Opinion

Conforming to JPA 2.1 for persistence, a practical experience

Calcey is currently engaged in the challenging task of overhauling the persistence layer of the software platform for a leading multi-player gaming company based in Silicon Valley. The client’s Java-based software infrastructure is a complex blend of different technologies such as Spring Framework, JSP, Tapestry, HiveMind, Hibernate, Oracle, MySQL and PostgreSQL. The versions of some of these frameworks used are deprecated and have been targeted for gradual replacement by the client. Discussions took place on how to maintain the platform tiers independent and flexible for different technologies. There was particular concern about the persistence layer of this platform, which had been wired using outdated Hibernate 3.1 technology.

The Hibernate framework is used for mapping object-oriented entities with a relational database. Being open-source software, Hibernate has its advantages and disadvantages. The main disadvantages of Hibernate are:

  1. It is an open-source solution framework and often goes through model revamp. Upgrading from an older version of Hibernate to a newer one can prove to be very difficult owning to the frequent changes in hibernate specific API’s.
  2. Switching from the Hibernate persistence framework to another alternative is time consuming, due to its proprietary query language and annotations.
  3. The custom implementations of certain Hibernate features like caching introspection are not mature and are possibly earmarked for deprecation.
  4. It is the industry standard today for the ORM layer to be unbounded by a specific technology.

After all, keeping one’s application layers simple, independent and swappable is an architectural principle that an organization would aspire to have. So a goal was set for Calcey to migrate the existing JPA incompatible ORM layer to meet the JPA 2.1 standard. The migration would ensure that the ORM layer was independent of Hibernate specific class libraries, thus enabling easy configuration of different ORM technologies such as Eclipse Link or MyBATIS.

Migrating from one ORM to another can be a simple task once JPA is implemented, as is demonstrated below:

The Calcey team did a preliminary assessment of the interfacing points in the code base (with the ORM layer) and decided to initially migrate from Hibernate 3.1 to Hibernate 3.5 (Hibernate 3.1 which does not meet the complete JPA standards and is buggy). Thereafter, the team stepped into refactoring the code in earnest –  a time consuming task due to the many data calling points within the other architectural layers of system, often occurring from different frameworks such as Tapistry and HiveMind.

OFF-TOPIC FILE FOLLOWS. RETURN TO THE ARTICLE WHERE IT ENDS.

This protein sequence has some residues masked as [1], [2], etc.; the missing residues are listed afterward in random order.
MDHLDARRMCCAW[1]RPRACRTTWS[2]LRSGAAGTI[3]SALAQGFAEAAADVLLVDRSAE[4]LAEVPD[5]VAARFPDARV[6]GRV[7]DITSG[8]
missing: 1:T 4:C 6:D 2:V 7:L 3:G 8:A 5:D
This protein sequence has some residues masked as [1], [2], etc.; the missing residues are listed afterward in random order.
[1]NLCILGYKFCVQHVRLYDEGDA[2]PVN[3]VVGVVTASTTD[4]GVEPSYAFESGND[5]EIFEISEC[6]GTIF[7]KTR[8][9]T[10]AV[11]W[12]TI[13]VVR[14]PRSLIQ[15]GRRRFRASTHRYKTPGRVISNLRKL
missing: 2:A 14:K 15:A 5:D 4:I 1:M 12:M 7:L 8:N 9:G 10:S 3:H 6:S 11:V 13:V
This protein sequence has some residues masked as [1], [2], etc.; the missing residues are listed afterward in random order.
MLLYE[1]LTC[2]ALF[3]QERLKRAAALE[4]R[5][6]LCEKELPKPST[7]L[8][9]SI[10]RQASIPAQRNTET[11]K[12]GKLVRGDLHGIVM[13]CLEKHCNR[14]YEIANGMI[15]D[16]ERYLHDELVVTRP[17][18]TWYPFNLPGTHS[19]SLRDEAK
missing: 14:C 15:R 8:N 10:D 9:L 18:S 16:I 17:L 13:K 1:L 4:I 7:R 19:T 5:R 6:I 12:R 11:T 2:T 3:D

A team of two developers and a tester are dedicated to this project, which happens to be my first project management assignment at Calcey. We have scoped out the requisite changes over a somewhat longer period of time, to manage the regular feature implementation requests in parallel to this important refactoring exercise. Calcey hopes to complete this refactor in the coming three months.

Life at Calcey

Calcey helps ease the pain in kids who have cancer

Calcey Technologies has made a commitment to help Kids with Cancer in the Maharagama Cancer Hospital, where any employee of Calcey can volunteer and contribute to this valuable cause along with the company.

Cancer is a deadly disease, which can inflict great pain to its victims if it reaches the terminal stage. When little kids get cancer the resulting human suffering is immense because both the child as well as its loved ones undergo psychological and physical trauma. Early diagnosis and treatment is the only way to alleviate this suffering in children with cancer.

Sadly, the very treatment procedures themselves are painful and hard for a little kid to endure. Chemo treatment requires the little ones to endure regular hypodermic injections over long periods of time. Getting a sharp needle stuck into one’s veins daily is not fun for a child. Often the veins are not visibly on the surface of the skin, and doctors have to make several attempts to successfully inject the medicine.
There is a neat solution to ease the pain caused by a regime of injections, called a “Port” 1. This Port will last for a year and a half, or until the end of the treatment regime, and thereby help the kids go through it with less pain. However, most of the parents of child cancer victims cannot afford this solution.

The employees of Calcey Technologies, along with its Directors have made a commitment to help minimize the suffering of children during their chemo experience, by donating two Ports per month. Their monthly contributions support buying Ports for kids in the Maharagama Cancer Kids ward, through the “Cancer Care Association”  –  a Not For Profit organization that is committed to Cancer Care. The Cancer Care Association has already taken the initiative to negotiate with an Austrian supplier to provide Ports for a specially discounted price (the Original price being $500, the discounted price is $200 or approximately LKR 23000).

Each Calcey employee has given their explicit consent to deduct a certain amount of money from their monthly salary, and the Company tops up the balance to meet the cost of two ports, and honour its commitment for Cancer Kids. Even though the contribution that a single employee makes is relatively small, the Calcey commitment helps minimize the suffering in children, which is truly commendable.
References:

1. The Port: http://en.wikipedia.org/wiki/Port_(medical)
(Image Courtesy Wikipedia: http://en.wikipedia.org/wiki/File:PAC_met_Gripper_erin.JPG)